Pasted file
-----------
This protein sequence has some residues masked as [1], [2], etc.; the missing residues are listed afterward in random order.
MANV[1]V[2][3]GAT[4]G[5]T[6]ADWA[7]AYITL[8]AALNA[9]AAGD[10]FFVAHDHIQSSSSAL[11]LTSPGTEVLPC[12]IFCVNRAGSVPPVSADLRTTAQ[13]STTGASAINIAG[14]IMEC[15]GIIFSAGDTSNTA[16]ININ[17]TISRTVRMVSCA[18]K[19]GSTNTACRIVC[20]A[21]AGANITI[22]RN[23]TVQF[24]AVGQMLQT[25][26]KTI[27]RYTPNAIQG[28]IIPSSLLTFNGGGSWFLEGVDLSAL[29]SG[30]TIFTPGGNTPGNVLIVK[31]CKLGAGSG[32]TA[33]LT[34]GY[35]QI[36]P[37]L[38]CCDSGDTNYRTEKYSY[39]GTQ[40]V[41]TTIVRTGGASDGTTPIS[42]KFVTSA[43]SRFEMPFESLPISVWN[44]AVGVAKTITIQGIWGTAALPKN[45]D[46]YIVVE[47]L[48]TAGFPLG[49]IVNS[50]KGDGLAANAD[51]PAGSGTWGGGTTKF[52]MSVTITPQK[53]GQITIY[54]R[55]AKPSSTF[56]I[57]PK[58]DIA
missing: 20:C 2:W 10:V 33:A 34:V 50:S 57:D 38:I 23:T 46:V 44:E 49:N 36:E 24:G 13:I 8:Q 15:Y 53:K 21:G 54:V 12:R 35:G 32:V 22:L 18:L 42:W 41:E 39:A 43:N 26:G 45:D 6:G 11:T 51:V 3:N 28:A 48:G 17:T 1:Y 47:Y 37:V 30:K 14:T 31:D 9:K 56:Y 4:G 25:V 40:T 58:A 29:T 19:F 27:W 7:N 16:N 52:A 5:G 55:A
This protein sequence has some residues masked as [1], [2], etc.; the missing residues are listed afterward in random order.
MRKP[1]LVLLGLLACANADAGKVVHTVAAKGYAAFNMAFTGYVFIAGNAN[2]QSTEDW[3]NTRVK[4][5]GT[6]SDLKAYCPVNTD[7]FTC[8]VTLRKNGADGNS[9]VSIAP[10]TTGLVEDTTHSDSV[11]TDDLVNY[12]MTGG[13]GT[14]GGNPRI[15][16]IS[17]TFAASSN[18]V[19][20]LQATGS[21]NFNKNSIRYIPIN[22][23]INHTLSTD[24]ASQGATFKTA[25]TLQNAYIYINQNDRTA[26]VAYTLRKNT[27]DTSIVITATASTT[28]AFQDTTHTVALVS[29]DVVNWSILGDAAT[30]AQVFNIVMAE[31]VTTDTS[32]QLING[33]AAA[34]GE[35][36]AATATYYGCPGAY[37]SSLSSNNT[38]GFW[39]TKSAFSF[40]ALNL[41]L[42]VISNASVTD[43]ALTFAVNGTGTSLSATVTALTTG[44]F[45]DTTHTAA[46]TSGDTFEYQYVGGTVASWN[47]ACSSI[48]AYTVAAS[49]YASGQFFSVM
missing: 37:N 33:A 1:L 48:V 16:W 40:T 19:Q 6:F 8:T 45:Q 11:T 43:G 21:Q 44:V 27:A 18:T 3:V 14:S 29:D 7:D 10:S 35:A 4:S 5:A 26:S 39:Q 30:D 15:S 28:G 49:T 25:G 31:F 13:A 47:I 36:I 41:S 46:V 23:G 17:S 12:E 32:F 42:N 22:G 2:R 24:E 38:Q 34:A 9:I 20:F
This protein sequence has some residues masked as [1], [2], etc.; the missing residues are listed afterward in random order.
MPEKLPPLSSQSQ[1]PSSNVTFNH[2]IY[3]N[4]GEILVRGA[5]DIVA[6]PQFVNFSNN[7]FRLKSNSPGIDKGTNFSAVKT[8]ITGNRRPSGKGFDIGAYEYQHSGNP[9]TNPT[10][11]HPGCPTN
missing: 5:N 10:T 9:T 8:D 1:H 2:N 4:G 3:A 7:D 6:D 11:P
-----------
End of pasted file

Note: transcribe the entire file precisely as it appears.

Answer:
This protein sequence has some residues masked as [1], [2], etc.; the missing residues are listed afterward in random order.
MANV[1]V[2][3]GAT[4]G[5]T[6]ADWA[7]AYITL[8]AALNA[9]AAGD[10]FFVAHDHIQSSSSAL[11]LTSPGTEVLPC[12]IFCVNRAGSVPPVSADLRTTAQ[13]STTGASAINIAG[14]IMEC[15]GIIFSAGDTSNTA[16]ININ[17]TISRTVRMVSCA[18]K[19]GSTNTACRIVC[20]A[21]AGANITI[22]RN[23]TVQF[24]AVGQMLQT[25][26]KTI[27]RYTPNAIQG[28]IIPSSLLTFNGGGSWFLEGVDLSAL[29]SG[30]TIFTPGGNTPGNVLIVK[31]CKLGAGSG[32]TA[33]LT[34]GY[35]QI[36]P[37]L[38]CCDSGDTNYRTEKYSY[39]GTQ[40]V[41]TTIVRTGGASDGTTPIS[42]KFVTSA[43]SRFEMPFESLPISVWN[44]AVGVAKTITIQGIWGTAALPKN[45]D[46]YIVVE[47]L[48]TAGFPLG[49]IVNS[50]KGDGLAANAD[51]PAGSGTWGGGTTKF[52]MSVTITPQK[53]GQITIY[54]R[55]AKPSSTF[56]I[57]PK[58]DIA
missing: 20:C 2:W 10:V 33:A 34:V 50:S 57:D 38:I 23:T 46:V 44:E 49:N 36:E 24:G 13:I 8:Q 15:Y 53:K 21:G 54:V 12:R 35:G 32:V 22:L 18:L 42:W 41:E 39:A 43:N 26:G 45:D 6:G 11:T 51:V 3:N 28:A 48:G 17:T 1:Y 47:Y 37:V 30:K 14:T 31:D 9:K 56:Y 4:G 25:V 40:T 58:A 29:T 19:F 27:W 7:N 16:N 52:A 5:G 55:A
This protein sequence has some residues masked as [1], [2], etc.; the missing residues are listed afterward in random order.
MRKP[1]LVLLGLLACANADAGKVVHTVAAKGYAAFNMAFTGYVFIAGNAN[2]QSTEDW[3]NTRVK[4][5]GT[6]SDLKAYCPVNTD[7]FTC[8]VTLRKNGADGNS[9]VSIAP[10]TTGLVEDTTHSDSV[11]TDDLVNY[12]MTGG[13]GT[14]GGNPRI[15][16]IS[17]TFAASSN[18]V[19][20]LQATGS[21]NFNKNSIRYIPIN[22][23]INHTLSTD[24]ASQGATFKTA[25]TLQNAYIYINQNDRTA[26]VAYTLRKNT[27]DTSIVITATASTT[28]AFQDTTHTVALVS[29]DVVNWSILGDAAT[30]AQVFNIVMAE[31]VTTDTS[32]QLING[33]AAA[34]GE[35][36]AATATYYGCPGAY[37]SSLSSNNT[38]GFW[39]TKSAFSF[40]ALNL[41]L[42]VISNASVTD[43]ALTFAVNGTGTSLSATVTALTTG[44]F[45]DTTHTAA[46]TSGDTFEYQYVGGTVASWN[47]ACSSI[48]AYTVAAS[49]YASGQFFSVM
missing: 37:N 33:A 1:L 48:V 16:W 40:T 19:Q 6:F 8:T 45:Q 11:T 43:G 21:Q 44:V 27:A 18:T 3:V 14:S 29:D 7:D 10:S 35:A 4:S 5:A 26:S 39:Q 30:D 15:S 28:G 49:T 25:G 31:F 13:A 47:I 36:I 41:S 46:V 23:G 17:S 12:E 32:F 42:N 22:G 2:R 24:E 38:Q 34:A 9:I 20:F
This protein sequence has some residues masked as [1], [2], etc.; the missing residues are listed afterward in random order.
MPEKLPPLSSQSQ[1]PSSNVTFNH[2]IY[3]N[4]GEILVRGA[5]DIVA[6]PQFVNFSNN[7]FRLKSNSPGIDKGTNFSAVKT[8]ITGNRRPSGKGFDIGAYEYQHSGNP[9]TNPT[10][11]HPGCPTN
missing: 5:N 10:T 9:T 8:D 1:H 2:N 4:G 3:A 7:D 6:D 11:P